Curious about what website, podcast, or other self-appointed arbiter of taste had designated it as “Game Night Approved,” I went looking on the internet and found… practically nothing—except for a couple of promotional posts from HABA itself, including this statement:
“HABA family games all have one thing in common; they are ‘game night approved,’ meaning that they were tested in several gaming rounds of friends and families… all of whom gave all three games a big thumbs up.”
So basically… it’s just a made up thing for advertising purposes.
C’mon HABA. This is just sad. Your games are sustainably manufactured in Germany to the highest possible standards of quality… and then you slap this mountebank accolade on the box? You don’t have to stoop to making up emblems. Your games are amazing. Karuba was nominated for the Spiel des Jahres! Stefan Kloß and Michael Menzel, the designer and illustrator of Spookies, are both literally award-winning. Plus, everyone loves Spookies. I love Spookies. Actual reputable bloggers love Spookies.
Let me help you out.
This is something I never do, but this is just too much of an injustice for me to let it stand. Here’s an official award:
Yes, I’m proud to announce that Spookies is the very first recipient of the coveted Existential Reviews Meaningful and Independent Nod of Endorsement, also known as the Silver E.R.M.I.N.E. (or affectionately just as the “Ermy” for short).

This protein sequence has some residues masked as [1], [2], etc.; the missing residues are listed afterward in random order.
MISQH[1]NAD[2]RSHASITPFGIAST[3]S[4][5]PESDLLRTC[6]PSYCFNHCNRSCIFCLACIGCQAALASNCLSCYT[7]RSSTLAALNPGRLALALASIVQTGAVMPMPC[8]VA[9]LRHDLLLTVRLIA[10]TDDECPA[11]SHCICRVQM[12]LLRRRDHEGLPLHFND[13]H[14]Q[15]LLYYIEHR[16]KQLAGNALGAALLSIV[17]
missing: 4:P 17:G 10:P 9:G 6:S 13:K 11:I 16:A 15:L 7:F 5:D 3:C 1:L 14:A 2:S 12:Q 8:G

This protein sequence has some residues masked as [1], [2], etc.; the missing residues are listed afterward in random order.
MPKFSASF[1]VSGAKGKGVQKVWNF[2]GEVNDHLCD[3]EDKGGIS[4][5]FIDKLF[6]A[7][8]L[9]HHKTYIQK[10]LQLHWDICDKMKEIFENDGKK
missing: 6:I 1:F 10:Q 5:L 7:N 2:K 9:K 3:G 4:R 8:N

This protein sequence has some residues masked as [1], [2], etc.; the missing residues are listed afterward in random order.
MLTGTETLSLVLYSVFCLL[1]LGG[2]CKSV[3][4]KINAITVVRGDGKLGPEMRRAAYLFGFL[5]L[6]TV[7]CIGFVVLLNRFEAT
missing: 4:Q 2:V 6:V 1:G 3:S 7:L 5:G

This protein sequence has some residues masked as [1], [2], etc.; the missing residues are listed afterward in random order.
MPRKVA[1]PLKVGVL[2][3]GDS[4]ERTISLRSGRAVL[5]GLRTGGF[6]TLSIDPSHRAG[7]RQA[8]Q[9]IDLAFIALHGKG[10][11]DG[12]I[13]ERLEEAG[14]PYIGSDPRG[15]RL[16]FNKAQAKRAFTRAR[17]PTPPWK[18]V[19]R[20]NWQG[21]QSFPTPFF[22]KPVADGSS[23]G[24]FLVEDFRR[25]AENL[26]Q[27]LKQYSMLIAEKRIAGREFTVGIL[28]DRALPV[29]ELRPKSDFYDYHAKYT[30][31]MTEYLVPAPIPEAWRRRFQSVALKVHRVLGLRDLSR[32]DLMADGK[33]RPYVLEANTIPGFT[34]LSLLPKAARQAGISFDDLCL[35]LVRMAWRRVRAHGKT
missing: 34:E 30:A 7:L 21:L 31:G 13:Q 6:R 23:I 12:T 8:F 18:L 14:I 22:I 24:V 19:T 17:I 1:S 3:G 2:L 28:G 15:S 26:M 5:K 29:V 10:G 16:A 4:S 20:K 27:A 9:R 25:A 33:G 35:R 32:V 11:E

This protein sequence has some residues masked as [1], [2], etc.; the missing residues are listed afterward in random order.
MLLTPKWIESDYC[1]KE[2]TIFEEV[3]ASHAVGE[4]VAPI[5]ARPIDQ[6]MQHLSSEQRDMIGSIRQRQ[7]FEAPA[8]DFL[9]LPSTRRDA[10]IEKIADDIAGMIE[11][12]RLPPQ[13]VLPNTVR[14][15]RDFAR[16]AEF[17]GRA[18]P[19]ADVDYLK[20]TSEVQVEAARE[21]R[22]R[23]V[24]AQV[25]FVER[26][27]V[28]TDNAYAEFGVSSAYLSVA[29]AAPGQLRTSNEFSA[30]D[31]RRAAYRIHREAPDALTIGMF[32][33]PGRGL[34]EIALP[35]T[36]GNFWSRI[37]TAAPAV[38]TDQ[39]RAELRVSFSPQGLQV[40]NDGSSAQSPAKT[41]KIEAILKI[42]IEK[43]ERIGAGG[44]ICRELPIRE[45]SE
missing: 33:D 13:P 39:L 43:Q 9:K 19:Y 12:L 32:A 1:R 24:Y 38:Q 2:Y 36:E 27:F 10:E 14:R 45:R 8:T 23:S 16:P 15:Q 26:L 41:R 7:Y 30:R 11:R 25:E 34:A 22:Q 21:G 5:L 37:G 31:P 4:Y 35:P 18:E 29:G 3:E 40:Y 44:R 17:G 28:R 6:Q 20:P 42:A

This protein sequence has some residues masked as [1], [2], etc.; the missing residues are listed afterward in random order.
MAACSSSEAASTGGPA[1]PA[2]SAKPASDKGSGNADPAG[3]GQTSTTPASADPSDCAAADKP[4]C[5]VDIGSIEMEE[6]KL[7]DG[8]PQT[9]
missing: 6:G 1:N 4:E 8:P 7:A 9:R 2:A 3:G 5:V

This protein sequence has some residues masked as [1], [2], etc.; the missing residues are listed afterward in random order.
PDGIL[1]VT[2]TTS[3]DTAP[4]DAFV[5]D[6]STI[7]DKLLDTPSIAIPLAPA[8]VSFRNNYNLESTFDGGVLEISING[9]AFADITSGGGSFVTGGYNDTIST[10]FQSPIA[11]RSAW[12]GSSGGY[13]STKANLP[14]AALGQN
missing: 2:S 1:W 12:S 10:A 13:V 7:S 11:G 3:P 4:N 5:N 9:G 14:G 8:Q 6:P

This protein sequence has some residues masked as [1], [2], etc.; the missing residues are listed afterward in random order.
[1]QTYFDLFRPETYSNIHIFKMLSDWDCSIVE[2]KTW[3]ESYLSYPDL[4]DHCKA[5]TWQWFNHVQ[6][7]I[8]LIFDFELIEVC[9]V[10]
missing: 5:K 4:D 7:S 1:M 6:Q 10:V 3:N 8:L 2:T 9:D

This is an actual, for real award that is definitely not something I just made up because I’m feeling bad for Spookies because it got bupkis while Karuba was nominated for the Spiel des Jahres. Unlike other logos that are just marketing jibber jabber or other gaming “awards” that are given out based on totally subjective evaluations of loosely formulated criteria, the Silver Ermine carries unmatched prestige because it is only given to games that exemplify the resilience, staying power, and perniciously irrepressible spirit of the invasive ermine weasel for which it is named.
Yes, just as the ermine is a “top 10 invasive mammal,” games that receive the Silver Ermine™ are practically guaranteed to slowly and relentlessly take over as much of your heart, mind, board game shelf, ecosystem, and/or wallet as they possibly can, resulting in complete displacement of any vulnerable, defenseless, endangered, or otherwise less worthy games therein.
So please join me in giving a hearty congratulations to Spookies! You can take that fake award off of the box now, HABA. And other publishers, don’t lose heart, I know it’s disappointing that you didn’t win this one, but there’s always next time!
Also note: there’s a printable mini expansion for Spookies (and Karbua and Adventureland, too!) that you can get from HABA’s website—except their link is broken so you’ll have to get it from an Internet Archive cached version instead. I haven’t tried it because I’m too cheap to buy a new color cartridge for my inkjet printer and also life is too short to try to figure out how to get this to print double sided or whatever. But it does look like it could be fun!